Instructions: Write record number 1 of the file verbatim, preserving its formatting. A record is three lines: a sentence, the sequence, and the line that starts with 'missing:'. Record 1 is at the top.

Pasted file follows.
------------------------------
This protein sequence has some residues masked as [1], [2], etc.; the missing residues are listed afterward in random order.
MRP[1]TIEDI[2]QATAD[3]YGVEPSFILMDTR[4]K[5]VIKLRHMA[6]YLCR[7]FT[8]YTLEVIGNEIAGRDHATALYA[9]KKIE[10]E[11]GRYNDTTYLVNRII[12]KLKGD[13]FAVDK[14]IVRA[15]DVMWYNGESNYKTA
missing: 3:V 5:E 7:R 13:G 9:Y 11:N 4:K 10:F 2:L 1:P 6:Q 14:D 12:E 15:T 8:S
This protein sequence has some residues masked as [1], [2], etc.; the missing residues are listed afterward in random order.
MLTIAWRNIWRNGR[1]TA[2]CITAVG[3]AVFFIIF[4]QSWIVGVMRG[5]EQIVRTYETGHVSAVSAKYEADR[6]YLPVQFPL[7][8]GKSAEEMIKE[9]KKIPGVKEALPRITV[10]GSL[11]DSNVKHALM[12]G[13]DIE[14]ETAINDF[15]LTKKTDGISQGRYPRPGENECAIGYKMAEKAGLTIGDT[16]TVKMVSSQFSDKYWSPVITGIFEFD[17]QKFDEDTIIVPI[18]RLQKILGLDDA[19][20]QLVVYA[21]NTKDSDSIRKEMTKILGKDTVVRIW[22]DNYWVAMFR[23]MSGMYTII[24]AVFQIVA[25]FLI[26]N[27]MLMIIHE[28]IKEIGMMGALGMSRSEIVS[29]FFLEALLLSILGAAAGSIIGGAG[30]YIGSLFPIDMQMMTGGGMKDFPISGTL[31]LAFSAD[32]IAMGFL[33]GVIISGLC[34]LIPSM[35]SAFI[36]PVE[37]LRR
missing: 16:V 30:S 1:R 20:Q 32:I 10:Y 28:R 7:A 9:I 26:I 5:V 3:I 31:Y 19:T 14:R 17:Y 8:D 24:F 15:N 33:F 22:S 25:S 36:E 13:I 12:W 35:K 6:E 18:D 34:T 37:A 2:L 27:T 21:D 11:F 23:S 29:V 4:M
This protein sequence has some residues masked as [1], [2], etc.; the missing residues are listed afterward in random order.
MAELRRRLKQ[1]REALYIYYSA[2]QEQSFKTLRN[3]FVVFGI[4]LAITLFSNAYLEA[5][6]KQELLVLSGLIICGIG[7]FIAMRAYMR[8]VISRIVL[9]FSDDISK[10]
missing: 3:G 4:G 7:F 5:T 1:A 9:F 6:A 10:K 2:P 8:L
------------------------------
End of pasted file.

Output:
This protein sequence has some residues masked as [1], [2], etc.; the missing residues are listed afterward in random order.
MRP[1]TIEDI[2]QATAD[3]YGVEPSFILMDTR[4]K[5]VIKLRHMA[6]YLCR[7]FT[8]YTLEVIGNEIAGRDHATALYA[9]KKIE[10]E[11]GRYNDTTYLVNRII[12]KLKGD[13]FAVDK[14]IVRA[15]DVMWYNGESNYKTA
missing: 3:V 5:E 7:R 13:G 9:Y 11:N 4:K 10:F 2:L 1:P 6:Q 14:D 12:E 15:T 8:S